First and second articulated jaws are attached to the magazine. The jaws have channel extensions therein aligned with the first and second channels of the magazine, so that the clip can be received from the magazine in the jaws with the first and second control surfaces or enlarged ends of the support member and the clamping arm being received in the first and second channel extensions of the jaws.
The first and second channel extensions of the jaws include first and second releasing openings, respectively, which are larger than the first and second enlarged ends of the support member and the clamping arm, so that when the clip is pushed forward in the jaws to a position where the control surfaces are aligned with the releasing openings, the support member and the clamping arm are released thereby allowing the spring to move the support member and the clamping arm toward each other to ligate a blood vessel or other body duct therebetween.
An actuator is operably associated with the jaws and movable between a first position in which the jaws are open, and a second position in which the jaws are closed.
It is therefore an object of the present invention to provide an improved surgical ligation clip and applicator assembly.
Another object of the present invention is the provision of improved surgical ligation clips.
Still another object of the present invention is the provision of improved surgical ligation clip applicator tools.
And another object of the present invention is the provision of improved methods of ligating blood vessels and ducts.
Still another object of the present invention is the provision of improved ligation clips and applicator tools which are capable of being inserted through relatively small openings in the body, 5 mm diameter or smaller.
Another object of the present invention is the provision of apparatus and methods whereby the spring clip is held in its open position as it is advanced through the magazine of the apparatus.
Yet another object of the present invention is the provision of an improved clamping jaw design having first and second spaced clamping points along the length of the lumen.
Still another object of the present invention is the provision of improved methods of ligating a lumen including pre-clamping the lumen at first and second spaced clamping points, then placing a spring clip over the lumen and clamping the lumen with a spring clip at a third point located between the first and second points.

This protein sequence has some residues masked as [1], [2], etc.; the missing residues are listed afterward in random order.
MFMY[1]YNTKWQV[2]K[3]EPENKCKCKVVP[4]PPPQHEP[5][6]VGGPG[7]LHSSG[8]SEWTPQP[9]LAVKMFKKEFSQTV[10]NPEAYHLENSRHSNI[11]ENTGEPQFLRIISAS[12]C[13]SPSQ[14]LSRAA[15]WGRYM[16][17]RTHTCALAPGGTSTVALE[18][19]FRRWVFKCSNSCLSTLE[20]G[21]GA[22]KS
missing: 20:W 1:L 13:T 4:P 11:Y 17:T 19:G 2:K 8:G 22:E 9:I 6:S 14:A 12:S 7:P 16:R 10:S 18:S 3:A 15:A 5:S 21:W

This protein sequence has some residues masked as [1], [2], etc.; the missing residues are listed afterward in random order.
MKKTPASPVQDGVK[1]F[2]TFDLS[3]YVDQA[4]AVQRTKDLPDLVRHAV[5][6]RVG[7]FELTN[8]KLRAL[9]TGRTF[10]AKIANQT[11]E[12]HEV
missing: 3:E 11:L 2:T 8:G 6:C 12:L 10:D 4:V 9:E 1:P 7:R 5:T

Still another object of the present invention is the provision of apparatus and methods for ligating a stub end of a lumen.
Other and further objects, features and advantages of the present invention will be readily apparent to those skilled in the art upon a reading of the following disclosure when taken in conjunction with the accompanying drawings.
FIG. 1 is an exploded view of the clip applicator of the present invention.
FIG. 2 is an enlarged sectioned view of the upper portion of the applicator barrel, with the trigger in the 0% engaged position.
FIG. 3 is an enlarged sectioned view of the operating end of the applicator corresponding to the 0% engaged position of the trigger in FIG. 2, and showing the jaws in their open position.
FIG. 3A is a cross-sectional view taken along line 3A—3A of FIG. 3.
FIG. 4 is a is an enlarged section view of the upper portion of the applicator with the trigger in the 100% engaged position.
FIG. 5 is an enlarged sectioned view of the operating end of the applicator corresponding to the 100% engaged position of the trigger in FIG. 3, and showing the jaws in their closed position.
FIG. 6 is an elevation view of the apparatus of FIG. 1, with the jaws in the open position.
FIG. 7 is an elevation view of the apparatus of FIG. 1, with the jaws in the closed position.
FIG. 8 is a side elevation view of the ligation clip used with the apparatus of FIG. 1, showing the ligation clip with the support member and the clamping arm in an open position.
FIG. 9 is a perspective view of the clip of FIG. 8 with the support member and the clamping arm in a fully closed or pre-loaded equilibrium position.
FIG. 10 is a top plan view of the clip of FIG. 8.
FIG. 11 is a side elevation view of the clip of FIG. 10 in a closed position.
FIG. 12 is a right end elevation view of the clip of FIG. 10 in a closed position.
FIG. 13 is a perspective view of the clip magazine of the apparatus of FIG. 1.
FIG. 14 is an enlarged top plan view of the right end portion of the magazine of FIG. 13.
FIG. 15 is an elevation sectioned view taken along line 15—15 of FIG. 14.
FIG. 16 is a right end view of the magazine of FIG. 14.
FIG. 17 is an enlarged side elevation view of the left end portion of the magazine of FIG. 13.
FIG. 18 is an enlarged side elevation view of the right end portion of the magazine of FIG. 13.
FIG. 19 is a perspective view of a pair of jaws of the apparatus of FIG. 1.
FIG. 20 is a top plan view of the top jaw of FIG. 19.
FIG. 21 is a front elevation view of the jaw of FIG. 20.
FIG. 22 is a bottom view of the jaw of FIG. 20.
FIG. 23 is a sectioned elevation view of the jaw taken along line 23—23 of FIG. 21.